Simon & Garfunkel's song "Bridge Over Troubled Water" has been covered by more than 50 different musical artists, from Aretha Franklin to Elvis Presley to Willie Nelson. It's a timeless classic that taps into the universal struggle of feeling down and the comfort of having someone to lift us up. It's beloved for its soothing melody and cathartic lyrics, and after a year of pandemic challenges, it's perhaps more poignant now than ever.

A few years a go, American singer-songwriter Yebba Smith shared a solo a capella version of a part of "Bridge Over Troubled Water," in which she just casually sits and sings it on a bed. It's an impressive rendition on its own, highlighting Yebba's soulful, effortless voice.

But British singer Jacob Collier recently added his own layered harmony tracks to it, taking the performance to a whole other level.

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Images courtesy of John Scully, Walden University, Ingrid Scully
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Since March of 2020, over 29 million Americans have been diagnosed with COVID-19, according to the CDC. Over 540,000 have died in the United States as this unprecedented pandemic has swept the globe. And yet, by the end of 2020, it looked like science was winning: vaccines had been developed.

In celebration of the power of science we spoke to three people: an individual, a medical provider, and a vaccine scientist about how vaccines have impacted them throughout their lives. Here are their answers:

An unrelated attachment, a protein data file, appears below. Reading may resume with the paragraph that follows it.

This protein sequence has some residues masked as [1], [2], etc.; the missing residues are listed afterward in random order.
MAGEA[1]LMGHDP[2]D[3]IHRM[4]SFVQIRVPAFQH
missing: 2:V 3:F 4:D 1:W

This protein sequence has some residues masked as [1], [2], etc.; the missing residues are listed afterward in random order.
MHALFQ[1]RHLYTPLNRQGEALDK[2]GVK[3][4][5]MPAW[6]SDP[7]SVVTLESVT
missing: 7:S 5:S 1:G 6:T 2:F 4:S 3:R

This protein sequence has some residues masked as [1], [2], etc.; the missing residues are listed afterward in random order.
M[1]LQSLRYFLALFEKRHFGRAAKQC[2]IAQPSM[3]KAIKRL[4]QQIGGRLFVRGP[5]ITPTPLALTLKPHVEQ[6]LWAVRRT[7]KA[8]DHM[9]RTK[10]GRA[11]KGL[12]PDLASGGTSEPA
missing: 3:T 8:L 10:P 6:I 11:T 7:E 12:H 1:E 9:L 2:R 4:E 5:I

John Scully, 79, resident of Florida

Photo courtesy of John Scully

When John Scully was born, America was in the midst of an epidemic: tens of thousands of children in the United States were falling ill with paralytic poliomyelitis — otherwise known as polio, a disease that attacks the central nervous system and often leaves its victims partially or fully paralyzed.

"As kids, we were all afraid of getting polio," he says, "because if you got polio, you could end up in the dreaded iron lung and we were all terrified of those." Iron lungs were respirators that enclosed most of a person's body; people with severe cases often would end up in these respirators as they fought for their lives.

John remembers going to see matinee showings of cowboy movies on Saturdays and, before the movie, shorts would run. "Usually they showed the news," he says, "but I just remember seeing this one clip warning us about polio and it just showed all these kids in iron lungs." If kids survived the iron lung, they'd often come back to school on crutches, in leg braces, or in wheelchairs.

"We all tried to be really careful in the summer — or, as we called it back then, 'polio season,''" John says. This was because every year around Memorial Day, major outbreaks would begin to emerge and they'd spike sometime around August. People weren't really sure how the disease spread at the time, but many believed it traveled through the water. There was no cure — and every child was susceptible to getting sick with it.

"We couldn't swim in hot weather," he remembers, "and the municipal outdoor pool would close down in August."

Then, in 1954 clinical trials began for Dr. Jonas Salk's vaccine against polio and within a year, his vaccine was announced safe. "I got that vaccine at school," John says. Within two years, U.S. polio cases had dropped 85-95 percent — even before a second vaccine was developed by Dr. Albert Sabin in the 1960s. "I remember how much better things got after the vaccines came out. They changed everything," John says.